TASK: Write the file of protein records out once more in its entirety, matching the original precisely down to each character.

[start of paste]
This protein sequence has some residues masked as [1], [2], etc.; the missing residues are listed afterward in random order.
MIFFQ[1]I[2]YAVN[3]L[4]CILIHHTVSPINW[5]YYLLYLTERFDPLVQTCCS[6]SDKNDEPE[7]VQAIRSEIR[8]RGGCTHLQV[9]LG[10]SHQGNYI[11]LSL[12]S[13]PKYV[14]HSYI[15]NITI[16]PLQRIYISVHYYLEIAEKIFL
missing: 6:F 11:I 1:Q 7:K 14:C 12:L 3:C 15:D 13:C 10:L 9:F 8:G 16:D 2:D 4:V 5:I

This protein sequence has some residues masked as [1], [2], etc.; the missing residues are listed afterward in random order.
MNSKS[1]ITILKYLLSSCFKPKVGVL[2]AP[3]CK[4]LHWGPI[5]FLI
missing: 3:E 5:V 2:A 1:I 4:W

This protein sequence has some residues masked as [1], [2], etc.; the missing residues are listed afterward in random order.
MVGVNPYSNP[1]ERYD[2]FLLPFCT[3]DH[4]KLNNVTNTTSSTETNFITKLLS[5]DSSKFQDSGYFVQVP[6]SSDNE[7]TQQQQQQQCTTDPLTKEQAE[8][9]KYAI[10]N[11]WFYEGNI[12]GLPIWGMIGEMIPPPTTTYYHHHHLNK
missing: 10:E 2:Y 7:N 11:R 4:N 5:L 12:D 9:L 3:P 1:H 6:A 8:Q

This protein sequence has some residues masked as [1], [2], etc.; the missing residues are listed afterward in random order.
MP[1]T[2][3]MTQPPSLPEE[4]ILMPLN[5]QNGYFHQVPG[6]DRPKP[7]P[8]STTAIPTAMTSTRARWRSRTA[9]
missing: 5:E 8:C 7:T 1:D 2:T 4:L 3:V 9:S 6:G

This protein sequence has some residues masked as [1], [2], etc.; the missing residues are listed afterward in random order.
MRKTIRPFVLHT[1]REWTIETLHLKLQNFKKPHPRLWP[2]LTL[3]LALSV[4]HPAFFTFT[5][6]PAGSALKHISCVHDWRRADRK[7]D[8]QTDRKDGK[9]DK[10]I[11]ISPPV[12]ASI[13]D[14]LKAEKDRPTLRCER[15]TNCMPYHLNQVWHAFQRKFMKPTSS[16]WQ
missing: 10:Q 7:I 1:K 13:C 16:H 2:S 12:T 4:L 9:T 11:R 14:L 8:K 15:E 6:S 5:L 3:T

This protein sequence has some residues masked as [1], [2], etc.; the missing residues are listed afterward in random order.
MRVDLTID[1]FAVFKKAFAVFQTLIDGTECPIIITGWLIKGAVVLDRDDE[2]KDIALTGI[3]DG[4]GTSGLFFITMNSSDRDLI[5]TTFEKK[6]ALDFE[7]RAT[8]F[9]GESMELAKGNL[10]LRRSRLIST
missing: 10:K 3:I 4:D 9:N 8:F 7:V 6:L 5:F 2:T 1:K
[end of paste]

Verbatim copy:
This protein sequence has some residues masked as [1], [2], etc.; the missing residues are listed afterward in random order.
MIFFQ[1]I[2]YAVN[3]L[4]CILIHHTVSPINW[5]YYLLYLTERFDPLVQTCCS[6]SDKNDEPE[7]VQAIRSEIR[8]RGGCTHLQV[9]LG[10]SHQGNYI[11]LSL[12]S[13]PKYV[14]HSYI[15]NITI[16]PLQRIYISVHYYLEIAEKIFL
missing: 6:F 11:I 1:Q 7:K 14:C 12:L 3:C 15:D 13:C 10:L 9:F 8:G 16:D 2:D 4:V 5:I

This protein sequence has some residues masked as [1], [2], etc.; the missing residues are listed afterward in random order.
MNSKS[1]ITILKYLLSSCFKPKVGVL[2]AP[3]CK[4]LHWGPI[5]FLI
missing: 3:E 5:V 2:A 1:I 4:W

This protein sequence has some residues masked as [1], [2], etc.; the missing residues are listed afterward in random order.
MVGVNPYSNP[1]ERYD[2]FLLPFCT[3]DH[4]KLNNVTNTTSSTETNFITKLLS[5]DSSKFQDSGYFVQVP[6]SSDNE[7]TQQQQQQQCTTDPLTKEQAE[8][9]KYAI[10]N[11]WFYEGNI[12]GLPIWGMIGEMIPPPTTTYYHHHHLNK
missing: 10:E 2:Y 7:N 11:R 4:N 5:L 12:D 9:L 3:P 1:H 6:A 8:Q

This protein sequence has some residues masked as [1], [2], etc.; the missing residues are listed afterward in random order.
MP[1]T[2][3]MTQPPSLPEE[4]ILMPLN[5]QNGYFHQVPG[6]DRPKP[7]P[8]STTAIPTAMTSTRARWRSRTA[9]
missing: 5:E 8:C 7:T 1:D 2:T 4:L 3:V 9:S 6:G

This protein sequence has some residues masked as [1], [2], etc.; the missing residues are listed afterward in random order.
MRKTIRPFVLHT[1]REWTIETLHLKLQNFKKPHPRLWP[2]LTL[3]LALSV[4]HPAFFTFT[5][6]PAGSALKHISCVHDWRRADRK[7]D[8]QTDRKDGK[9]DK[10]I[11]ISPPV[12]ASI[13]D[14]LKAEKDRPTLRCER[15]TNCMPYHLNQVWHAFQRKFMKPTSS[16]WQ
missing: 10:Q 7:I 1:K 13:C 16:H 2:S 12:T 4:L 9:T 11:R 14:L 8:K 15:E 6:S 5:L 3:T

This protein sequence has some residues masked as [1], [2], etc.; the missing residues are listed afterward in random order.
MRVDLTID[1]FAVFKKAFAVFQTLIDGTECPIIITGWLIKGAVVLDRDDE[2]KDIALTGI[3]DG[4]GTSGLFFITMNSSDRDLI[5]TTFEKK[6]ALDFE[7]RAT[8]F[9]GESMELAKGNL[10]LRRSRLIST
missing: 10:K 3:I 4:D 9:N 8:F 7:V 6:L 5:F 2:T 1:K